Other problems which can arise as a result include discomfort, difficulty chewing or even speech problems. So, when should parents seek the help of a dentist?

When to Intervene

Most experts recommend that intervention should take place if your child has not stopped sucking his or her thumb by the age of five. By this point, the teeth may still be able to return to their normal position (although orthodontic options might also be considered). 

A dentist will be able to determine what steps need to be taken as well as the severity of any issues with the teeth that may already be present.

Of course, thumb sucking represents a normal stage of childhood development. The main issue involves when this habit does not cease on its own. If you hope to avoid any future orthodontic problems with your child, it is a good idea to consult with a dentist to learn more.

Is it Better to Repair a Broken Tooth or to Have it Completely Replaced?

Our teeth are extremely delicate structures ad unfortunately, unintentional damage can occur from time to time. Whether resulting from an accidental fall or playing contact sports, experiencing a broken tooth is not entirely uncommon. 

Of course, treating this situation as soon as possible is critical if you hope to avoid further complications. This brings us to an important point. Is it better to repair a cracked tooth or should it be replaced? Let us answer this question by looking at three situations and what is the best course of action for each.

Minor Chips and Cracks

If a dentist determines that the damage is not too severe, a dental crown might be able to solve the problem. Crowns are intended to prevent further damage and to restore the initial appearance of the tooth. These are essentially non-invasive procedures and they can work wonders for smaller issues. 

Severe Damage

If the tooth has been severely cracked or if a large portion is missing, it could be better to opt for a complete extraction. This is normally required if a tooth happens to break below the gum line.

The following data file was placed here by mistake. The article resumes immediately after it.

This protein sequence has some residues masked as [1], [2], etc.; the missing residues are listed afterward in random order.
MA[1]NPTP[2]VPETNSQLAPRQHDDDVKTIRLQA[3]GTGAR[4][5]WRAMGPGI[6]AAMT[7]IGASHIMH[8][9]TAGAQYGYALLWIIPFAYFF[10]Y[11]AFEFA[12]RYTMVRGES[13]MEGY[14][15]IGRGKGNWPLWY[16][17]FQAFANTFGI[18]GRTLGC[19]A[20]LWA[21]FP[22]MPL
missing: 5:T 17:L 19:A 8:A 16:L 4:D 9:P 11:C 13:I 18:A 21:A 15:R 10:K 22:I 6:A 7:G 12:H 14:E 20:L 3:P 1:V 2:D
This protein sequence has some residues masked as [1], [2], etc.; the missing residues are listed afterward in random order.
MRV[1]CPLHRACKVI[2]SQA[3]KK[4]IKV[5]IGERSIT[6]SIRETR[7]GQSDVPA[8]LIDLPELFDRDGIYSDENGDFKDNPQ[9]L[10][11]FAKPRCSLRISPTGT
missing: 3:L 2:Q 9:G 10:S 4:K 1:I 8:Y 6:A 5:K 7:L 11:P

During such a situation, a crown cannot be attached and root canals will often prove ineffective. There can even be times when a fracture has occurred and it is not visible to the naked eye. This is why it is important to consult with a dentist. You will also be able to discuss the options for a tooth replacement. 

Instances When a Root Canal is Needed

Assuming that a major crack has occurred or the top of the tooth is missing, it may be possible to perform a root canal. This procedure will remove the entire nerve; preventing the possibility of a subsequent infection. 

Additional restoration work such as the installation of a crown can then take place. The good news is that modern root canals are essentially the equivalent of having a cavity filled, so there is no reason to fear such an option. 

See Your Dentist Right Away

Breaking a tooth is certainly not a pleasant experience. Still, always remember that there are numerous options to consider. If you suspect that one of your teeth has been recently damaged, it is critical to schedule an appointment with a dentist as soon as possible. Taking a proactive approach is one of the best ways to be presented with the greatest number of options. 

Invisalign vs Metal Braces

Invisalign offers both teens and adults a discreet alternative to traditional metal braces for orthodontic corrective treatment. The removable clear plastic aligners used in Invisalign can straighten your teeth while being almost undetectable to those you meet. 

While these custom-made clear aligners may not be suitable for some complex issues, they can help correct most irregular bites and cracked, chipped or crowded teeth.